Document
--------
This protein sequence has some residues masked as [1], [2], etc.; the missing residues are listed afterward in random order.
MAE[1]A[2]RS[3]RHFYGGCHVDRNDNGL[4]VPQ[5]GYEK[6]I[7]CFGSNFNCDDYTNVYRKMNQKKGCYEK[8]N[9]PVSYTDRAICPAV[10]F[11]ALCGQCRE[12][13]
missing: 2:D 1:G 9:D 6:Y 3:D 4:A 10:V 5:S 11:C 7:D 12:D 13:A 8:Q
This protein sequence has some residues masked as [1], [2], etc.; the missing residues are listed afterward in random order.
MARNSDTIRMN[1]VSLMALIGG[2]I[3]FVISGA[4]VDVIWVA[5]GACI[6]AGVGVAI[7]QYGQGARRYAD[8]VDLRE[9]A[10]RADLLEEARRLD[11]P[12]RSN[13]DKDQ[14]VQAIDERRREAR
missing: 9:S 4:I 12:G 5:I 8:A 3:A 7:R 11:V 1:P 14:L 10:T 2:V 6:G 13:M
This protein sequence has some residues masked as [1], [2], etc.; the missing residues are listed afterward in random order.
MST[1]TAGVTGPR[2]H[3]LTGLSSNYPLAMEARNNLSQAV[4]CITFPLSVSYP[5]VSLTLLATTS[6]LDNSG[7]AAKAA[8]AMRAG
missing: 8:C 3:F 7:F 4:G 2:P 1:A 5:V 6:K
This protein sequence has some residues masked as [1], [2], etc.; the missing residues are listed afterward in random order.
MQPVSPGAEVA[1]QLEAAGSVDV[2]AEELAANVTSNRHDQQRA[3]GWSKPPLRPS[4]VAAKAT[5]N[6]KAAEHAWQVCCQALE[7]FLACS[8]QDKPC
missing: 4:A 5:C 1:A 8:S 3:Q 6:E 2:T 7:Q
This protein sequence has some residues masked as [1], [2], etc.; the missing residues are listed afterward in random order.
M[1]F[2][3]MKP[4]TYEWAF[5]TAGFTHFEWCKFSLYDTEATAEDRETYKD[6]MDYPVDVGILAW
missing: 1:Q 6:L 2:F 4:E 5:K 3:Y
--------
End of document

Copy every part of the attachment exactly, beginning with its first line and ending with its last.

This protein sequence has some residues masked as [1], [2], etc.; the missing residues are listed afterward in random order.
MAE[1]A[2]RS[3]RHFYGGCHVDRNDNGL[4]VPQ[5]GYEK[6]I[7]CFGSNFNCDDYTNVYRKMNQKKGCYEK[8]N[9]PVSYTDRAICPAV[10]F[11]ALCGQCRE[12][13]
missing: 2:D 1:G 9:D 6:Y 3:D 4:A 10:V 5:S 11:C 7:D 12:D 13:A 8:Q
This protein sequence has some residues masked as [1], [2], etc.; the missing residues are listed afterward in random order.
MARNSDTIRMN[1]VSLMALIGG[2]I[3]FVISGA[4]VDVIWVA[5]GACI[6]AGVGVAI[7]QYGQGARRYAD[8]VDLRE[9]A[10]RADLLEEARRLD[11]P[12]RSN[13]DKDQ[14]VQAIDERRREAR
missing: 9:S 4:I 12:G 5:I 8:A 3:A 7:R 11:V 1:P 14:L 10:T 2:V 6:G 13:M
This protein sequence has some residues masked as [1], [2], etc.; the missing residues are listed afterward in random order.
MST[1]TAGVTGPR[2]H[3]LTGLSSNYPLAMEARNNLSQAV[4]CITFPLSVSYP[5]VSLTLLATTS[6]LDNSG[7]AAKAA[8]AMRAG
missing: 8:C 3:F 7:F 4:G 2:P 1:A 5:V 6:K
This protein sequence has some residues masked as [1], [2], etc.; the missing residues are listed afterward in random order.
MQPVSPGAEVA[1]QLEAAGSVDV[2]AEELAANVTSNRHDQQRA[3]GWSKPPLRPS[4]VAAKAT[5]N[6]KAAEHAWQVCCQALE[7]FLACS[8]QDKPC
missing: 4:A 5:C 1:A 8:S 3:Q 6:E 2:T 7:Q
This protein sequence has some residues masked as [1], [2], etc.; the missing residues are listed afterward in random order.
M[1]F[2][3]MKP[4]TYEWAF[5]TAGFTHFEWCKFSLYDTEATAEDRETYKD[6]MDYPVDVGILAW
missing: 1:Q 6:L 2:F 4:E 5:K 3:Y